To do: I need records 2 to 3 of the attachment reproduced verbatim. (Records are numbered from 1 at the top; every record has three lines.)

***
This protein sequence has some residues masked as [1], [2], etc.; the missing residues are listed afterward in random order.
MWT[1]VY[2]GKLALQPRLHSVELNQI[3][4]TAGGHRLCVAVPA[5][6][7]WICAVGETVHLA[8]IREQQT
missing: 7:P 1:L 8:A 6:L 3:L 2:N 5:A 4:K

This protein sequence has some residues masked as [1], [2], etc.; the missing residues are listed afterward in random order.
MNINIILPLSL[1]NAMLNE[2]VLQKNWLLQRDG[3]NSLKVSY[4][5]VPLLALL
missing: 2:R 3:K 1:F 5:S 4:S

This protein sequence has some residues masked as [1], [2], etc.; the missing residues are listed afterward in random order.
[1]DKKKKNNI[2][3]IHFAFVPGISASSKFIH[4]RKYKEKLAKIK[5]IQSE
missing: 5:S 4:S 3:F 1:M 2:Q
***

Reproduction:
This protein sequence has some residues masked as [1], [2], etc.; the missing residues are listed afterward in random order.
MNINIILPLSL[1]NAMLNE[2]VLQKNWLLQRDG[3]NSLKVSY[4][5]VPLLALL
missing: 2:R 3:K 1:F 5:S 4:S

This protein sequence has some residues masked as [1], [2], etc.; the missing residues are listed afterward in random order.
[1]DKKKKNNI[2][3]IHFAFVPGISASSKFIH[4]RKYKEKLAKIK[5]IQSE
missing: 5:S 4:S 3:F 1:M 2:Q